**Cover:** Molecular modeling and molecular dynamics simulations are shown to be capable of predicting the thermal degradation temperature of crosslinked thermosetting polymers and nanocomposites produced therefrom. Further details can be found in the article by A. Baggott, J. R. Bass, S. A. Hall, I. Hamerton, B. J. Howlin,* L. Mooring, and D. Sparks on page 369.

The mechanisms of H-transfer in termination reactions, and the role of fluorine interactions to achieve the living polymerization of olefins, are investigated. Mecking's bis(enolatoimine)Ti catalysts are considered, with or without *ortho*-F substituents. DFT calculations are performed on a parallel platform. The stationary structures are localized and energy barriers of activation are determined. Normal mode analysis is carried out and free energies are calculated. Different mechanisms can be involved in the termination: in all cases, the presence of F atoms rise the energy barrier of activation, according to experimental observations of living polymerization. The stabilizing role of the fluorine *o*-F · · · H bonds in the equilibrium species, and destabilizing *o*-F · · · H and *o*-F · · · *o*-F interactions in the transition states, are discussed.

**H-transfer terminations during homogeneous olefin polymerization are of great importance** for the understanding of the living behavior, and for the design of new catalysts. Several pathways are possible for Mecking's catalysts, and the unpredicted transfer to the ligand is the most favorable one.

Despite their inability to model bond breaking molecular dynamics simulations are shown to predict thermal degradation temperatures of polycyanurate (cyanate ester) homopolymers and nanocomposites in very close agreement with experimental data. Simulated polymer density, used to predict *T*_{g} also shows a reduction within the same temperature range as experimental values for the thermal degradation.

**The thermal degradation temperatures ( T**

We extend a previously introduced coarse-grained computer model for the simulation of the amplitude and frequency dependence of dynamic moduli in filled elastomers. An algorithm is developed, which allows the generation of close to realistic filler structures. The latter significantly influences the compounds mechanical properties, in particular above a certain threshold concentration, where the mixing process causes the formation of a spanning filler network. Its basic units are “unbreakable” aggregates consisting of primary filler particles. The aggregates form, by comparison, loosely bound agglomerates, which in turn form the network largely responsible for the final compound's mechanical properties. We study the breakup of the network on the level of the agglomerates under mechanical stress and the attendant reduction of the storage modulus including its relation to the network structure.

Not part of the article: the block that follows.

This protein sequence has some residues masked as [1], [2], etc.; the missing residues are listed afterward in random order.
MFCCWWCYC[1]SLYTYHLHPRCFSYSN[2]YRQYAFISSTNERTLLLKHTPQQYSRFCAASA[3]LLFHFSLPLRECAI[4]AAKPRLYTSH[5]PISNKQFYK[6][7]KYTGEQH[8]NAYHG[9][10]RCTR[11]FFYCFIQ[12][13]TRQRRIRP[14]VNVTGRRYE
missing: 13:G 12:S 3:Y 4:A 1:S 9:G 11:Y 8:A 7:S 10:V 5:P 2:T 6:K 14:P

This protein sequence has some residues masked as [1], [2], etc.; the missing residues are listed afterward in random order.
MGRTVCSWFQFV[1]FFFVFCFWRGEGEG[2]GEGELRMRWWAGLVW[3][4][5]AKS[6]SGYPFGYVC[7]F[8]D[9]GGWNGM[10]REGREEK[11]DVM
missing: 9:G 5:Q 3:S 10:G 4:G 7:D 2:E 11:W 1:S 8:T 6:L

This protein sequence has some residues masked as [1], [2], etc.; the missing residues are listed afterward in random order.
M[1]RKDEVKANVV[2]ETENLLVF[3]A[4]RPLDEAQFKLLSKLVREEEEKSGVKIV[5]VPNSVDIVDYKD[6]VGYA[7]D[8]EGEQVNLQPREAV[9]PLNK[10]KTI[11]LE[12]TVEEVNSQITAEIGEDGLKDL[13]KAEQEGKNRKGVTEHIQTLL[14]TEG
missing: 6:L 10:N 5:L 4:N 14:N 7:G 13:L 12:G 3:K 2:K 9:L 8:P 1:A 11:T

**A coarse-grained model for the simulation of dynamic moduli in filled elastomers is developed, allowing the generation of close to realistic filler structures.** The breakup of the network on the level of the agglomerates under mechanical stress and the attendant reduction of the storage modulus including its relation to the network structure are studied.

An advanced Monte Carlo (MC) model is developed to predict the molecular weight distribution and branching level for arborescent polyisobutylene produced in a batch reactor via carbocationic copolymerization of isobutylene and an inimer. This new MC model uses differential equations and random numbers to determine the detailed structure of dendritic polymer molecules. Results agree with those from a traditional MC model for the same system, but the proposed model requires considerably less computational effort. The proposed MC model is also used to obtain information about polymer segments between branch points and dangling polymer segments.

**An Advanced Monte Carlo (MC) model is developed to predict branching and molecular weight development when isobutylene is copolymerized with an inimer**. This MC model combines differential equations and random numbers to determine the detailed structure of arborescent polymer molecules. Results agree with those from a traditional MC model and are generated using considerably less computational effort.

A simulation strategy for the creation of equilibrated nanostructured copolymer melt morphologies is proposed. Molecular dynamics simulations of bead-spring chains with a soft pair potential are used for efficient modeling of phase separation, while preserving Gaussian chain statistics and chain conformations of an underlying microscopic model. In a second step, hard excluded volume interactions are reintroduced that match the copolymer segregation strength but only require reequilibration of local packing structure. We show that substantial computational gains can be achieved for equilibrating moderately entangled bead-spring polymers. The resultant configurations can be used for further studies of structural and mechanical properties in melts or glasses.

**Block copolymer morphologies are simulated efficiently in a multiscale approach that utilizes soft interactions for fast** equilibration of entangled chains, followed by reinsertion of a microscopic model while preserving chain conformations and statistics.